Instead of pushing for a ‘result’ from meditation, we can give ourselves permission to be just how we are in this moment (even if it’s anxious, sad or angry). This is actually key part of being able to relax in the fullest sense: suppressing our emotions creates resistance which works against our capacity to experience peace. As Arnie Kozak wisely points out, ‘Relaxation is a reliable by-product of mindful attention. If you aim directly for relaxation, however, that effort can actually get in the way’.

Given that it can feel challenging when we first begin to re-inhabit the body, I think it’s important to adopt a two-pronged approach that includes not just body awareness, but also compassion – I think of it as ’embodied self-kindness’. Whatever our preferred way to practice self-kindness, it’s a powerful resource that we can lean into when we don’t feel able to put our attention in the body. (You can find plenty of meditations and blogs about self-kindness on this site).

As I reach the end of this post, I’m reminded of the brilliant words of Danna Faulds in her poem Self-Observation Without Judgement, which I’ve shared below.

Sheila runs classes and workshops in Heaton Moor, South Manchester sharing mindfulness, self-kindness and body awareness.

Should I Sit Up Or Lie Down To Meditate?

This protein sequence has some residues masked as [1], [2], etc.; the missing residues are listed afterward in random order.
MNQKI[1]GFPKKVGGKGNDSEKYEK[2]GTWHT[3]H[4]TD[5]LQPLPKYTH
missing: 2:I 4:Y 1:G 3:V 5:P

This a question that comes up alot in classes, and it also comes up alot for me in my own practice too!  And with good reason.  Choosing a posture for meditation is in itself an exercise in being mindful.

This is because there are no simple, black-and-white, right or wrong answers in this area.  I realise this may not be what you want to hear if you’re looking for an ‘how to’ guide.  I used to love a good set of rules to follow (in any area of my life), but learning mindfulness is very much about developing inner wisdom and trust in our own instincts.  With time, we can become more responsive to what’s happening in our own experience.

Picking a posture is a good example of this responsiveness.  While I won’t give a prescriptive list of right or wrong, I’m happy to share a few things that may help you experiment while you find your feet (or bottom, or back…)

What do I need right now?

When you prepare to meditate (whether that means self-guided or listening to a recording), check in with yourself.  What do you need right now?  Some other considerations that may be useful are:

If you’re feeling resistant – what will make meditation feel more appealing/do-able?

If you’re feeling sluggish – what will support a quality of awareness?

If you’re feeling physical discomfort – what does my body need?

If you’re feeling emotionally fragile – what will give me the most support?

When you check in with yourself, you may discover that you need to sit in a chair, lie down covered by a blanket or make an adjustment for your particular body.  The wisdom of the poem Wild Geese by Mary Oliver comes to mind: ‘You only have to let the soft animal of your body love what it loves’.

Sitting and lying – what’s the difference?